Alberta Amphibian & Reptile Conservancy
Northern Leopard Frog by Eric Begin
Nature Alberta is proud to support a diverse range of naturalist organizations representing people passionate about all-things nature – from mushrooms, birds, butterflies, reptiles and more. We are excited to introduce you to the Alberta Amphibian and Reptile Conservancy. Keep reading to learn what this relatively new, interesting organization offers and how you can get involved.
The unique and diverse world of reptiles and amphibians (or the study of herpetology) has sparked the interest of many a naturalist. But as most reptiles are covered in scales, and the majority are carnivorous, there are many people who feel an almost natural aversion to these creepy crawlers. Enter the Alberta Amphibian and Reptile Conservancy (AARC). Formed in spring 2013, the AARC’s vision is to ensure that all of Alberta’s reptiles and amphibians have abundant habitat and sustainable populations for today and tomorrow. They focus their efforts on educating the general public about the species native to Alberta, the value of all herpetofauna as well as participating in research to better understand the populations in Alberta.
Reptiles and amphibians, which includes frogs, snakes, alligators, turtles and salamanders, are fascinating creatures. These interesting, cold-blooded animals come in all sorts of colours and sizes, some are related to dinosaurs and some can even live up to 100 years.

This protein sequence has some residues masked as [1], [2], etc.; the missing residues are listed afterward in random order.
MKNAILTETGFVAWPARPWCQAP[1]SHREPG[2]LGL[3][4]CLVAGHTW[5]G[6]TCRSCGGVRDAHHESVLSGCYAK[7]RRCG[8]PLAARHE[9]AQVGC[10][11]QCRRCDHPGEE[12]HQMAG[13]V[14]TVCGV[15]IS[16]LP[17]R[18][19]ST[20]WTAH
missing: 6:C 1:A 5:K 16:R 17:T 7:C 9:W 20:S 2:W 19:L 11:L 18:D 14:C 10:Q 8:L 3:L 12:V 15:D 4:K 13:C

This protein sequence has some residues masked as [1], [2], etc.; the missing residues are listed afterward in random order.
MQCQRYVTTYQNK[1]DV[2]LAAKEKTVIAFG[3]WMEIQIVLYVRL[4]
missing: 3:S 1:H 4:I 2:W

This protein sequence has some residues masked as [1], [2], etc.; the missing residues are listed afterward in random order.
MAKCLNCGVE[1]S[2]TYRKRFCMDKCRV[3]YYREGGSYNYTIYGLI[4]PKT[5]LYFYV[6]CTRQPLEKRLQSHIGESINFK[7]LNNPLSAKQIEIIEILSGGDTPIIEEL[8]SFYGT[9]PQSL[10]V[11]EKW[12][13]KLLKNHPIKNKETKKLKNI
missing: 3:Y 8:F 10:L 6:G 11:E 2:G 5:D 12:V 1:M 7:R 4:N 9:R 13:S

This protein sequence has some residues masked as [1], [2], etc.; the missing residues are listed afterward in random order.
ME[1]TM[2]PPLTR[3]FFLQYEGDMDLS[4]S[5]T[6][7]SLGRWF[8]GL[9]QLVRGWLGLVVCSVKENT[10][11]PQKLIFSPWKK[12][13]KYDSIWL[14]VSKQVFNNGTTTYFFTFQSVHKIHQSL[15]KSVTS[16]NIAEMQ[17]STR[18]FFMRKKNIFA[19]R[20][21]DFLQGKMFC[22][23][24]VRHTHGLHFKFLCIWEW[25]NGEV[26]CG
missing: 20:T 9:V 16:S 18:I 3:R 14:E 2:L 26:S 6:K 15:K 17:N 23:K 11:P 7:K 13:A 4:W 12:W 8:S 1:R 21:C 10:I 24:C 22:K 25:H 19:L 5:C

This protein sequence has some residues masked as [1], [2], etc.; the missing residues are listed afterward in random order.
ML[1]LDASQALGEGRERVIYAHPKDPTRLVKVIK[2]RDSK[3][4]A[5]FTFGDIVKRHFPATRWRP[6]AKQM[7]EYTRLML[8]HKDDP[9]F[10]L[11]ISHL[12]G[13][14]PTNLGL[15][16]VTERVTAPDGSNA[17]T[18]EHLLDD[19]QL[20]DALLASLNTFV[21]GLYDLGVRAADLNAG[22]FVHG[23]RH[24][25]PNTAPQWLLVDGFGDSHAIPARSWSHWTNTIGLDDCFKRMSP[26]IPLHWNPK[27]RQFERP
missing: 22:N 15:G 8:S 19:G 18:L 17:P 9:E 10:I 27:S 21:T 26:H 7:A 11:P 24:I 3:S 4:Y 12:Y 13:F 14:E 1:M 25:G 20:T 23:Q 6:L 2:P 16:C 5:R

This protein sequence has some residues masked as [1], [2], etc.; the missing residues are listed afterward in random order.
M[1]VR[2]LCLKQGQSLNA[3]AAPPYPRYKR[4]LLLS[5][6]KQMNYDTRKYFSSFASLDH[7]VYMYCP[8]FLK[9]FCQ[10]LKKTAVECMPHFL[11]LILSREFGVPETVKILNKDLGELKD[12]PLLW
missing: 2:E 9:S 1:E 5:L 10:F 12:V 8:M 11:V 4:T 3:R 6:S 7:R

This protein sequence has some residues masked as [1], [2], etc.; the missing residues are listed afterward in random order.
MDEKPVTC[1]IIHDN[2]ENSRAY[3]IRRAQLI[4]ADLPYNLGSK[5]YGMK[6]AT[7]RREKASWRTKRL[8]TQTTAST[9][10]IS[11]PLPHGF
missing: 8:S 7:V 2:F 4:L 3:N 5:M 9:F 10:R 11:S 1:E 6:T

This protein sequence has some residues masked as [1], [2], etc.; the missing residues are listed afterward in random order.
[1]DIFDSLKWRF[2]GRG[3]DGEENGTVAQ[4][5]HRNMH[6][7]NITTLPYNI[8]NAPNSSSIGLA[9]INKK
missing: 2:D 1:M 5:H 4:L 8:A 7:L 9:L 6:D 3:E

“Being with other nature lovers and educating the public is why I’m involved with the AARC,” shares Alyssa Metro, who serves on the AARC Board of Directors. “It’s rewarding knowing you can change someone’s negative opinion about snakes or other animals.”
This budding naturalist community is passionate about educating people about reptiles and amphibians native to Alberta.
“We participate in citizen science projects and also provide educational opportunities for the public,” explains Alyssa.
Some examples of the club’s activities include their annual toad walk, the Parkland Herptile BioBlitz and southern Alberta field trips. In addition to education, their efforts also include projects such as the Herpetofauna of Alberta Biobank, a collaborative undertaking developed by the Alberta Amphibian and Reptile Specialist Group and the Royal Alberta Museum.
As the AARC looks ahead, they hope to increase their monitoring and citizen science efforts. More activities mean there is ample opportunity for naturalists in Alberta to get involved and the AARC knows the value of staying connected with other naturalists throughout the province. Alyssa is excited to have AARC’s name out there and, by joining Nature Alberta, sees a lot of opportunity to reach more people who may share similar interests in amphibian and reptile conservation.
“Nature works as a whole and is highly interconnected, and I think efforts to conserve nature should mirror this,” adds Alyssa. “When we work together and stay connected, like becoming a member club of Nature Alberta, it only elevates our collective efforts.”
Looking forward, there is much to do to ensure healthy and sustainable native reptile and amphibian populations in Alberta. The AARC will continue to work to raise awareness of the importance of these fascinating creatures. Reach out to the AARC to learn more and get involved savingalbertasherps.org.
This article originally ran in Nature Alberta Magazine - Spring 2020.